Matt Towery

But how could this be? Rep. Wamp wasn't even supposed to be in the House this year. He had pledged to limit himself to six two-year terms. Well, he has a simple explanation for that. In a recently published report Wamp declared: "The blunt truth is I made a mistake" in pledging to limit his service in Congress to 12 years. Well, Congressman, don't worry, you aren't alone. But Wamp also isn't alone in failing to recognize that the GOP is in serious danger of losing control of the Congress next year if members don't start moving with lightning speed in addressing the impatience of their own base. Public opinion surveys show that people (even many Republicans) want viciously tough ethics reform and that the backlash toward those once bright-eyed freshmen is starting to create a "throw the bums out" sort of mood.

Rep. Wamp, and his colleagues who otherwise feel safe in their current districts, need to be concerned not just about vulnerable Republicans losing next November, but also how strong and unexpected opposition from fed-up and ambitious activists in their own backyard, from their own party, could hurt them. Admittedly, both Congress and the president have finally started to listen to the demands for curbing out-of-control spending. And members of both the House and Senate from the miracle "Class of 1994" (including Wamp) have cast many a good vote over the years -- from reducing capital gains taxes to facing down the terrorist threats. But dismissing the author of a No. 1 best seller as "an entertainer," and the Fair Tax idea as "lamentable," Mr. Wamp ignores the fact that people bought this book because they are starving for real reform.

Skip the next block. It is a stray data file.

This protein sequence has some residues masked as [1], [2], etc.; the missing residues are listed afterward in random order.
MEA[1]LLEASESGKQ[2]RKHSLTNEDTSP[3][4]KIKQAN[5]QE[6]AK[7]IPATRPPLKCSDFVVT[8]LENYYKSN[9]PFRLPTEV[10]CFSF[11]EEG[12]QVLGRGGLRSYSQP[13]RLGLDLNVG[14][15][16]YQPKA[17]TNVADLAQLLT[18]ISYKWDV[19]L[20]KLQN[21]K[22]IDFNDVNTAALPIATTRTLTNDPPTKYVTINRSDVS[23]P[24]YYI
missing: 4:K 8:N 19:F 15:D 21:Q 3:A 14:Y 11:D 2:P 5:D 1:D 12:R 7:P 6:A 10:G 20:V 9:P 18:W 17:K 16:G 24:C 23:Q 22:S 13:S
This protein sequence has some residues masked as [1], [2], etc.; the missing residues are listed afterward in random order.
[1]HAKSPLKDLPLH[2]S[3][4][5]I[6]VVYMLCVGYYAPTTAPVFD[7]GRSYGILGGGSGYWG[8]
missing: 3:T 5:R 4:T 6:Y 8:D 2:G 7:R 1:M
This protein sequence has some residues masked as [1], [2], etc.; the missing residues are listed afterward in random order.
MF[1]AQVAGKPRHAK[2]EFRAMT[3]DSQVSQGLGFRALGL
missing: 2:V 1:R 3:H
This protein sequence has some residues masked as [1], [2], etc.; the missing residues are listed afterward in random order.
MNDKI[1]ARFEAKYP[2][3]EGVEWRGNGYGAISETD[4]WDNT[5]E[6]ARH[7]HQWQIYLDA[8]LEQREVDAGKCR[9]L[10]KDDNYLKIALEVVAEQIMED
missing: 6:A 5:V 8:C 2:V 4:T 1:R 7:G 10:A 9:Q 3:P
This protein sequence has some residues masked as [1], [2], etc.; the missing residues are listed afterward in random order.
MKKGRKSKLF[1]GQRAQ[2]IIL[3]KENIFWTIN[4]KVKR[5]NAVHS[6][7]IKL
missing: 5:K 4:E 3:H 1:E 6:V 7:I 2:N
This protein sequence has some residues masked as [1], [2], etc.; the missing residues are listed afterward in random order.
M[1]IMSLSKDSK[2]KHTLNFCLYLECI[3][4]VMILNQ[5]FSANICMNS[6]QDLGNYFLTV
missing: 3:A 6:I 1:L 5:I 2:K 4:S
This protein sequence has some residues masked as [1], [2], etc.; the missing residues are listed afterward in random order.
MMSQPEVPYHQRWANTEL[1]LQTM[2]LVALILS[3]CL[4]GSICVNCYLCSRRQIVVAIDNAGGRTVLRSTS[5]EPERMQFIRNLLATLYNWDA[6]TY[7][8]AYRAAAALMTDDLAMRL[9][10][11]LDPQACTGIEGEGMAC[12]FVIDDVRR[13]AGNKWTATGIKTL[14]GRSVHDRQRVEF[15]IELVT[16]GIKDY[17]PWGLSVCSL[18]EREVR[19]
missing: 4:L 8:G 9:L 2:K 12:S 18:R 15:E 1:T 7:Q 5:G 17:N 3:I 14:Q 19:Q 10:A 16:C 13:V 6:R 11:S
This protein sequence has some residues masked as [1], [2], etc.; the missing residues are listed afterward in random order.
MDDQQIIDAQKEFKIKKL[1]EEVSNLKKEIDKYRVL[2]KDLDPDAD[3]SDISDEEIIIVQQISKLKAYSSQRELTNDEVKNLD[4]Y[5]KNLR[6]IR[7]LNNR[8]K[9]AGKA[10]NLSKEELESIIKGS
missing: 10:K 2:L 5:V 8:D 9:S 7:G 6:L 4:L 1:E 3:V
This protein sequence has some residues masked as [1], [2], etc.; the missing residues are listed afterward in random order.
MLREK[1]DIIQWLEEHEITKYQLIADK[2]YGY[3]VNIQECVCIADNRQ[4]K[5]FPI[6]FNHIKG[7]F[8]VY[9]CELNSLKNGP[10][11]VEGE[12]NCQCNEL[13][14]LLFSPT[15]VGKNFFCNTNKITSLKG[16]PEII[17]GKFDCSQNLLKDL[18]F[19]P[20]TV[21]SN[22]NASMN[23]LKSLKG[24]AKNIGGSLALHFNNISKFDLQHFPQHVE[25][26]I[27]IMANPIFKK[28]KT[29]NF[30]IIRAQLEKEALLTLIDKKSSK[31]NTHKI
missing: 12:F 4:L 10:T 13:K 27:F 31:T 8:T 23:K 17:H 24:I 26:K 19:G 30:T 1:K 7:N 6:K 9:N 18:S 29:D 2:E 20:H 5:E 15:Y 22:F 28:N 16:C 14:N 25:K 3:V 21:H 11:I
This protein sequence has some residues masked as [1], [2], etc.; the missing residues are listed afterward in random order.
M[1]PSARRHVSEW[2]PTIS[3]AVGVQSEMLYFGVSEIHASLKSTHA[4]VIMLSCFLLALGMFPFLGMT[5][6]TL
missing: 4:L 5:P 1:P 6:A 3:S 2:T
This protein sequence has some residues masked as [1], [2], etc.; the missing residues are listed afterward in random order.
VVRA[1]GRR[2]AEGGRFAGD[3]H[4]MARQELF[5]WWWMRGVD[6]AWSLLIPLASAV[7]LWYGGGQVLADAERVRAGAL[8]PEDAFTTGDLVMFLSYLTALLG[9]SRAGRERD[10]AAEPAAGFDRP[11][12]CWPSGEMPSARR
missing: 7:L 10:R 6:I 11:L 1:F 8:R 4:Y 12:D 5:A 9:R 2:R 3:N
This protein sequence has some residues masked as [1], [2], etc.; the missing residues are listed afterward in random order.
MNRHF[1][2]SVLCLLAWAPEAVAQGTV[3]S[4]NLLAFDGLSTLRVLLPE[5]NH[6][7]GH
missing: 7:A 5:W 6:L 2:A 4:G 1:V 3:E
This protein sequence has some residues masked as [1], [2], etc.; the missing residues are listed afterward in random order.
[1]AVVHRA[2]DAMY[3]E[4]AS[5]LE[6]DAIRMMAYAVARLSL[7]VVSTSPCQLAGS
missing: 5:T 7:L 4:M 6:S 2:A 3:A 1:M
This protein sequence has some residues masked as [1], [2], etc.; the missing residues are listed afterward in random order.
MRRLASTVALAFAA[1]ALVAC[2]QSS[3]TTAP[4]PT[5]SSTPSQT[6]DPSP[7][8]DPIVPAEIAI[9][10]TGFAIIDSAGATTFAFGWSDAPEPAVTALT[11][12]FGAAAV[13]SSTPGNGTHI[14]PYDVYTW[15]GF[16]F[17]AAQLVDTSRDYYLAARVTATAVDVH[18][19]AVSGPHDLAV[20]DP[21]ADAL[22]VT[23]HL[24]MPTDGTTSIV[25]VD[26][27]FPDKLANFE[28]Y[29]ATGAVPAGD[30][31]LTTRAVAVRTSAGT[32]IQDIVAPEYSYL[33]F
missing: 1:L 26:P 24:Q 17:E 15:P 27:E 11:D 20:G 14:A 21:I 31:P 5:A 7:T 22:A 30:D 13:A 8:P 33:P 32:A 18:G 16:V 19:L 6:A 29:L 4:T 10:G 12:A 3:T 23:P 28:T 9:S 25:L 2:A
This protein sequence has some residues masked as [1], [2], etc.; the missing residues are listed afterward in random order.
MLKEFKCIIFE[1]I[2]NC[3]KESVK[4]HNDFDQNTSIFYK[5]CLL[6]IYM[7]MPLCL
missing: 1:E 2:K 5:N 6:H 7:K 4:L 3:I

No one is amused over matters related to the Abramoff lobbying scandal, and the more astute are not blind to the fact that no houses have been dusted, much less cleaned, so far, in Congress. Perhaps the GOP class of 1994 might consider the fact that term limits in states such as Florida, where it is now against the law for a lobbyist to buy a lawmaker so much as a lunch, have seemed to work well.

It might be time to let a new crop of Republicans stand in the place of this now entrenched group of "leaders" for the sake of preserving the GOP's hold on Congress and the principle of reform. I used to sit in the back of the room upon occasion while Newt would meet with these inspiring freshmen. They were idealistic; I was cynical. I thought them naive, and marveled then at how little they really knew. Now, 12 years later, I'm thinking that perhaps they've come a little too far.


Matt Towery

Matt Towery is a former National Republican legislator of the year and author of Powerchicks: How Women Will Dominate America.
 
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